Researchers at Politecnico di Torino, BRIN in Indonesia, the Italian Institute of Technology (IIT), and the University of Cagliari have recently introduced new composite hydrogel inks based on natural and environment-friendly materials, which could be used for 3D printing objects. These hydrogels are based on acrylated-carboxymethyl cellulose (mCMC).
“We have been working on the development of new printable materials and functional devices since 2015, so in these years different areas were explored, resulting in many publications in the field of 3D printing,” Ignazio Roppolo, one of the researchers who carried out the study.
The first objective of the work by Roppolo and his colleagues was to develop polymeric hydrogels for 3D printing that are based on natural resources, increase sustainability, and reduce the use of standard synthetic resins. In recent years, the team has been collaborating with Dr. Athanasia Amanda Septevani, a researcher at BRIN’s Research Center for Environment and Clean Technology in Indonesia.
“Dr. Septevani is an expert in the processing of waste to obtain new cellulosic materials, so the work came almost spontaneously, using cellulosic raw material of different sources to develop new waterborne resins,” Roppolo said. “Again, this study is only a step within the larger goal of sustainability of 3D printable materials.”
Natural hydrogels have truly remarkable properties, including high biocompatibility and biodegradability, as well as low toxicities. Currently, 3D printing processes heavily rely on synthetic materials that are not biodegradable and are based on fossil fuel-based resins.
This is primarily because many existing natural hydrogels have very poor mechanical properties, which makes them difficult to use for light-induced 3D printing. Roppolo and his colleagues have thus been trying to develop natural hydrogels with more desirable properties, which could help to make 3D printing more sustainable worldwide.
“The goal of our recent paper was to modify natural hydrogels to make them printable and to improve their mechanical properties so that one can take advantage of their characteristics, but at the same time to enable the fabrication of complex shapes,” Roppolo explained. “In our perspective, this will enable further development, especially for what regards drug delivery and development of cell scaffolds.”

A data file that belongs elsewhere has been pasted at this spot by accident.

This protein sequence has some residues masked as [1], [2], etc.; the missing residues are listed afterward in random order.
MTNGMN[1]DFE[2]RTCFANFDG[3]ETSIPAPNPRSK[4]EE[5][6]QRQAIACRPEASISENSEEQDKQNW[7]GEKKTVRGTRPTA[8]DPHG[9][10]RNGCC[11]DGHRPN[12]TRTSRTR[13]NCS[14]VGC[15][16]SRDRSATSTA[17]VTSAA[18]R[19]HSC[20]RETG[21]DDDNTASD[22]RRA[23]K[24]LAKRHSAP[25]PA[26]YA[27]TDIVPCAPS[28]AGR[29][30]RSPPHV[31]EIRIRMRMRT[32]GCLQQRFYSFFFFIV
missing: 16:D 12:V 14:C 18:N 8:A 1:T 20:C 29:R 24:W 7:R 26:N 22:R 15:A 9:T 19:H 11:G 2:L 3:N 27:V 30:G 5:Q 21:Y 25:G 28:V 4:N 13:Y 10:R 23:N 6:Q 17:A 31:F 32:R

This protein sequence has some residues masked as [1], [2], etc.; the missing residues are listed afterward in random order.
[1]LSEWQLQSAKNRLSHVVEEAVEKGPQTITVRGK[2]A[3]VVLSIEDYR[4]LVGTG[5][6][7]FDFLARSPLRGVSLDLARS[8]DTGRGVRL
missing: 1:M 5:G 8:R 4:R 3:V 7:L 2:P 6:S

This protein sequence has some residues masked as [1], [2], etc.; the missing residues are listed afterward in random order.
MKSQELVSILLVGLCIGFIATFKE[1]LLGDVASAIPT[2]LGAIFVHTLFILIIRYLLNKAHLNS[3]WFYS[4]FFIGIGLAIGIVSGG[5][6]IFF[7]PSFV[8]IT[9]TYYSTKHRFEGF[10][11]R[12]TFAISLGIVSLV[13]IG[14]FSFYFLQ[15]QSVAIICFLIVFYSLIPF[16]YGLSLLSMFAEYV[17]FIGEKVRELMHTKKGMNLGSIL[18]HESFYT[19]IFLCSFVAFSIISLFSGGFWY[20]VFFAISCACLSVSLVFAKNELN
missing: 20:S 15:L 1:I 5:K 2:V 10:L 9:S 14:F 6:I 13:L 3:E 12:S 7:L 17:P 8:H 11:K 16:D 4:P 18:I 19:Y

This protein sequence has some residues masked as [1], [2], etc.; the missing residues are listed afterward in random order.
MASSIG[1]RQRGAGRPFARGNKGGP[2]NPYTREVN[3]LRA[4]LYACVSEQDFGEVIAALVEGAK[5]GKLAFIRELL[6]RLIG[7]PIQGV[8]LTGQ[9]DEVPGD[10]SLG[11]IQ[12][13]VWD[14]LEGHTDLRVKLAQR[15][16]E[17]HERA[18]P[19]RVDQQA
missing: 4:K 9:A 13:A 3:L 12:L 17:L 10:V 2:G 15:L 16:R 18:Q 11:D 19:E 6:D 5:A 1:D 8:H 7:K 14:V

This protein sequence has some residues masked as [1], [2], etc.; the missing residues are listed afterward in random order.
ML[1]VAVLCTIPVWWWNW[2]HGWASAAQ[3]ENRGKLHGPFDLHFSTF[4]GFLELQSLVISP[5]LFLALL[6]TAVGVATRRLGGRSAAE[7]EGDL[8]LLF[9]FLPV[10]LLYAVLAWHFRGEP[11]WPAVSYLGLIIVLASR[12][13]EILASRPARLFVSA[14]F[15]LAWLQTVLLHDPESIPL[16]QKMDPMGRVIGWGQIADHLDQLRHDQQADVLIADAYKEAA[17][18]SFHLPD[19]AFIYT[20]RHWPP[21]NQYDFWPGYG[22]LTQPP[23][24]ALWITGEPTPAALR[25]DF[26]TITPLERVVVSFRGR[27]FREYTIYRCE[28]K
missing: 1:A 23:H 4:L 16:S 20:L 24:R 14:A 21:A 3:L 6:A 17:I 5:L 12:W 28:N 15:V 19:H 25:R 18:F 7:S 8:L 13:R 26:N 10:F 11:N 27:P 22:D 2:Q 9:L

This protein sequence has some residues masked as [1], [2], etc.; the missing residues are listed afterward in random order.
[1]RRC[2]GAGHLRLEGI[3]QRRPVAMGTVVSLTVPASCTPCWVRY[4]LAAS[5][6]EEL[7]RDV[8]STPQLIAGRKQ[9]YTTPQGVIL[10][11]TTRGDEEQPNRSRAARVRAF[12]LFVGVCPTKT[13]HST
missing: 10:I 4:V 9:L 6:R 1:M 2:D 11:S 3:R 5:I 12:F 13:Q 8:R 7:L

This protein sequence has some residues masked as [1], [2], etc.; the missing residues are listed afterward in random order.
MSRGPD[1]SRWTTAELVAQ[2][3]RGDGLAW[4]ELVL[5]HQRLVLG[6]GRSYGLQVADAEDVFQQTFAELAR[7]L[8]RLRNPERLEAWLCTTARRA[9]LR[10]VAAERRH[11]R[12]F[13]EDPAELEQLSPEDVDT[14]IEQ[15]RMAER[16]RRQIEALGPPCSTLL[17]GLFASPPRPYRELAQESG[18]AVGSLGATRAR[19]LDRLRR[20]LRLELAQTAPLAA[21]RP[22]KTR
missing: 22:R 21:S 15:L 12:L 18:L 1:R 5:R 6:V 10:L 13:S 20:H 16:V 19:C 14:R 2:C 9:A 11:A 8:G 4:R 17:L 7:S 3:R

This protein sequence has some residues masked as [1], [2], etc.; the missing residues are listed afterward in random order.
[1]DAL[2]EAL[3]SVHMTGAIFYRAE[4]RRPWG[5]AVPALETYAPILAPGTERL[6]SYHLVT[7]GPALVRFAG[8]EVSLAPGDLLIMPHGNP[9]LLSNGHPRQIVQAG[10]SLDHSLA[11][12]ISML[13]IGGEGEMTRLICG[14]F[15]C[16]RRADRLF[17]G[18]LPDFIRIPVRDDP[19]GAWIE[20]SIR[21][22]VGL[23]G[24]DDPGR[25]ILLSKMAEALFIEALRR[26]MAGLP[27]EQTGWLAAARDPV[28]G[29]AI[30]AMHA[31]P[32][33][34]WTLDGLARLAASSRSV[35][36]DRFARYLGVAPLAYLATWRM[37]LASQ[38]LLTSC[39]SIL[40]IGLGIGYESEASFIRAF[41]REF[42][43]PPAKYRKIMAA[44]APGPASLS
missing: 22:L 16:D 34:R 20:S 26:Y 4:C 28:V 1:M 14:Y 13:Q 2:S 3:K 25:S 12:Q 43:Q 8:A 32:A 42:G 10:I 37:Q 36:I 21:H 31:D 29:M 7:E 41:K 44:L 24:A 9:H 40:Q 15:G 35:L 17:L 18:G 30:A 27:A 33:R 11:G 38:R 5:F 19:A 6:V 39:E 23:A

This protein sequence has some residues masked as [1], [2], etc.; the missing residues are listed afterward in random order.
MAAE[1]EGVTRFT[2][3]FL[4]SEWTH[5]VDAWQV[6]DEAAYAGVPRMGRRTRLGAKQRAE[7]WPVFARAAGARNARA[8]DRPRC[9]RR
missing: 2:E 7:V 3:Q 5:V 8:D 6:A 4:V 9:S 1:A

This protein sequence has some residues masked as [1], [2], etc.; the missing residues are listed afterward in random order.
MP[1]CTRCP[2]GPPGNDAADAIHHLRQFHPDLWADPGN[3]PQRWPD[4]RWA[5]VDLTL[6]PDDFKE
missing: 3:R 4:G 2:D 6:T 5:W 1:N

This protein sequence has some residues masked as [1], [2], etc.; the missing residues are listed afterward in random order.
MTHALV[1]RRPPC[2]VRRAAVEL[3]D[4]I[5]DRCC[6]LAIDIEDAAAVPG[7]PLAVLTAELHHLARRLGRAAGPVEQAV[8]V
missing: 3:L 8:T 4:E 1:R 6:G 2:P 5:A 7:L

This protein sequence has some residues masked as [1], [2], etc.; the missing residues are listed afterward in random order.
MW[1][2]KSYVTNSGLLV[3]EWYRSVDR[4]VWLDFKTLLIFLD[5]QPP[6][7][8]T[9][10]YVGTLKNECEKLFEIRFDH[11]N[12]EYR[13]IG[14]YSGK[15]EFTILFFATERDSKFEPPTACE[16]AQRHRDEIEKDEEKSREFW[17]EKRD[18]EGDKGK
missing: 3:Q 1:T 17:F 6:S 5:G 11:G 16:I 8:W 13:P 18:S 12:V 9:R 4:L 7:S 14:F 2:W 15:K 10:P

Ultimately, Roppolo and his colleagues were able to adapt acrylated-carboxymethyl cellulose hydrogels to enhance their printability. To do this, they added biowaste-sourced cellulose nanocrystals (NCs) derived from palm oil to the hydrogels, to produce hybrid polymeric networks.
“From a material point of view, a great achievement of our work was to obtain resins with good printability, good shape fidelity, and with good mechanical properties, which make the 3D printed objects able to be manipulated easily by operators,” Roppolo said. “This is not trivial for these types of hydrogels.”
The hydrogels introduced by this team of researchers have numerous advantageous properties, including good printability, as well as controlled swelling and pH sensitivity. In the future, they could be used to create numerous devices using 3D printing, including sensors and soft robotic systems.
As the natural hydrogel inks are based on renewable materials, they open interesting possibilities for the use and valorization of residual waste derived from agriculture. The recent work by Roppolo and his colleagues could thus also inspire other teams to explore the potential of this residual waste in material science.
“We are currently working on several other projects aimed at obtaining printable materials from crop waste,” Roppolo added. “Our work will continue to explore two research streams: on the one hand the valorization of waste to produce 3D printable resin, on the other hand, their application in the bio-related field, for instance, patches for drug delivery or scaffolds to perform cellular studies.”